Moscow, Idaho, church deacon wins motion over COVID-protest arrest at outdoor hymn sing: 'I feel vindicated'
MOSCOW, Idaho - A church deacon in Idaho secured a legal win against his city after being arrested for alleged COVID-19 violations during an outdoor psalm sing in 2020.
"I feel vindicated by the judge, and disappointed that the city made me have to clear my name for three years," Gabriel Rench, 43, told Fox News Digital.
Rench brought a case against the leaders of Moscow, Idaho, that alleged his rights under the First and Fourth Amendments were violated when he was among three people arrested for not wearing a mask during a peaceful protest on Sept. 23, 2020, against the former mayor’s repeatedly extended public health order.
Organized by Christ Church, a local evangelical congregation where Rench was serving as a deacon at the time, the protest consisted of about 20 minutes of psalm singing in front of Moscow City Hall, where city officials had placed small yellow dots six feet apart as social distancing guidance for the participants.
Gabriel Rench was among three protesters who were arrested outside Moscow City Hall during an outdoor psalm sing in September 2020.(Education Images via Getty Images)
Footage of Rench's arrest, which went viral and was condemned on Twitter at the time by former President Trump, showed officers taking his hymn book before leading him away in handcuffs to the county jail, where he was detained for several hours.
Rench was charged with violating the city’s health ordinance, which carved out exemptions for activities protected under the U.S. Constitution and the Idaho State Constitution, including religious activity. A magistrate judge later dismissed the city's case against him, though Rench reportedly became a pariah in his predominantly liberal community following the arrest.
"Plaintiffs should never have been arrested in the first place, and the constitutionality of what the City thought [its] code said is irrelevant," U.S. District Court Judge Morrison C. England, Jr., wrote in his Feb. 1 memorandum and order denying the motion to dismiss. "The prosecutor’s charging decisions were likewise flawed."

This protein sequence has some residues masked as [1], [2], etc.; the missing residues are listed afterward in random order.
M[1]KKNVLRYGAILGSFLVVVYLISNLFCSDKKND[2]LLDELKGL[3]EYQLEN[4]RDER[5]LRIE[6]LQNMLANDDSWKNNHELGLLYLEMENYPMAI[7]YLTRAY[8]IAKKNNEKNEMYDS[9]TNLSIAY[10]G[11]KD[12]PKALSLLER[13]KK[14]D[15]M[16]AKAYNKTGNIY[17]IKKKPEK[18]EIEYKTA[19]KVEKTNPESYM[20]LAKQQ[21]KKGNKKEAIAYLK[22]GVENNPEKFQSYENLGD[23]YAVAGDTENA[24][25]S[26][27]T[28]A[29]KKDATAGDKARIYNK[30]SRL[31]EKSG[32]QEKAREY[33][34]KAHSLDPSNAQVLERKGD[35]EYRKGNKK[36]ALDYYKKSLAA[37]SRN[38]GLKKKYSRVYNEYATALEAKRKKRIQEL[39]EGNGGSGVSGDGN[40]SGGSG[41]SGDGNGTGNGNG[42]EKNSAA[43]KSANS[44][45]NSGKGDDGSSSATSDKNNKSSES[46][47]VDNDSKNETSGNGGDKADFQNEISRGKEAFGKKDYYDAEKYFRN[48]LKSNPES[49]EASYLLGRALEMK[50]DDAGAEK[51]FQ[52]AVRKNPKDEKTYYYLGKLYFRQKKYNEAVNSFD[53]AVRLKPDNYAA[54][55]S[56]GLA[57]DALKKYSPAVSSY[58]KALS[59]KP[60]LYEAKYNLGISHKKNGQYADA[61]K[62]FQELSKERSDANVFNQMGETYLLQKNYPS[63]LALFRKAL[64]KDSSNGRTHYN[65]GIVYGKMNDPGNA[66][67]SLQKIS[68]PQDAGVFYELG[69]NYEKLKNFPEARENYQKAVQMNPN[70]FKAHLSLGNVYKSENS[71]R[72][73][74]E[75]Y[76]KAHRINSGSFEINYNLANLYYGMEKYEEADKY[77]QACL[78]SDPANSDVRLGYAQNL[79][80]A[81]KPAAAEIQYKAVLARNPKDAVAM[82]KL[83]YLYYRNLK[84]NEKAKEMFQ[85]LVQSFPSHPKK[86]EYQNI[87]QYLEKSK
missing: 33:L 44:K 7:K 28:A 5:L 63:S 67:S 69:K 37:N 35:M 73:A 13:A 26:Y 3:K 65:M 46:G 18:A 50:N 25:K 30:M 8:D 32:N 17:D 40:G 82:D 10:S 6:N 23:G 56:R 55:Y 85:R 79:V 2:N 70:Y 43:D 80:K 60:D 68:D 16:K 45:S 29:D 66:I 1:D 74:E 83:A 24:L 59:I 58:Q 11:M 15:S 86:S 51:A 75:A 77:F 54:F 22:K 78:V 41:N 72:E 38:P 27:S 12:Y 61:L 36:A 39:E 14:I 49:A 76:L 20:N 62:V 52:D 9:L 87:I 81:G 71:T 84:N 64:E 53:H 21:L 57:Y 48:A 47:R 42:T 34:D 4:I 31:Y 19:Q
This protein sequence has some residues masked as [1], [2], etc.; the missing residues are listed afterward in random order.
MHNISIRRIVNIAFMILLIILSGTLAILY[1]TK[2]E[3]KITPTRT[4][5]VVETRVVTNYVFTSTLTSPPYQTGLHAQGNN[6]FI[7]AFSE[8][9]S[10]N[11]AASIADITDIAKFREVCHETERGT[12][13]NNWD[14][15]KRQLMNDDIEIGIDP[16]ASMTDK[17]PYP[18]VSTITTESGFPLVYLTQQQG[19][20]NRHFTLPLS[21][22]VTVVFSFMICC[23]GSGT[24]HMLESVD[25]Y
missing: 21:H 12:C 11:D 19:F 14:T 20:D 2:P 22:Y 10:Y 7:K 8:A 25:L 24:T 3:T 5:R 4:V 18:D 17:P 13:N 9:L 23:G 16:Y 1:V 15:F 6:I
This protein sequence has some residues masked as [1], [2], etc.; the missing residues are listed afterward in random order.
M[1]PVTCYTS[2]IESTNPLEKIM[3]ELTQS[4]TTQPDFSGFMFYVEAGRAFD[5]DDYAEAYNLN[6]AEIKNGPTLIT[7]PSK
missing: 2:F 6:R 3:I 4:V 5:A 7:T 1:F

"Somehow, every single City official involved overlooked the exclusionary language [of constitutionally protected behavior] in the Ordinance," the judge further wrote.
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Writing that Rench's case is "one of the most novel set of circumstances the Court has ever encountered," England also ordered a settlement conference and offered to preside over it.
"Given that Plaintiffs were wrongfully arrested, the City indisputably erred in interpreting its own Code, the City consequently misadvised its officers as to the Code’s application, and Plaintiffs are so far reasonable in their damage requests, this case should not need to see the inside of a courtroom," he wrote.
"The city knew from the jump that they were in the wrong, and the judge clearly stated that this was incompetence on their part," said Rench. "They even knew that their own resolution protected my First Amendment rights."
Despite his victory, Rench worries his case is an indication of growing hostility toward Christians. The former county commissioner candidate said he believes he "was a political target and a religious target."
"It's pretty obvious that there are some real principalities and powers at work," he said, referencing the sixth chapter of Ephesians. He believes "militant liberalism" is trying to seize political control around the world, and predicts Christians will increasingly be targeted in the name of suppressing so-called "Christian nationalism."
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"It looks like it's just a fight between liberalism and conservatism, but I think it's a lot deeper than that," he added.
Moscow's city attorney did not respond to Fox News Digital's request for comment.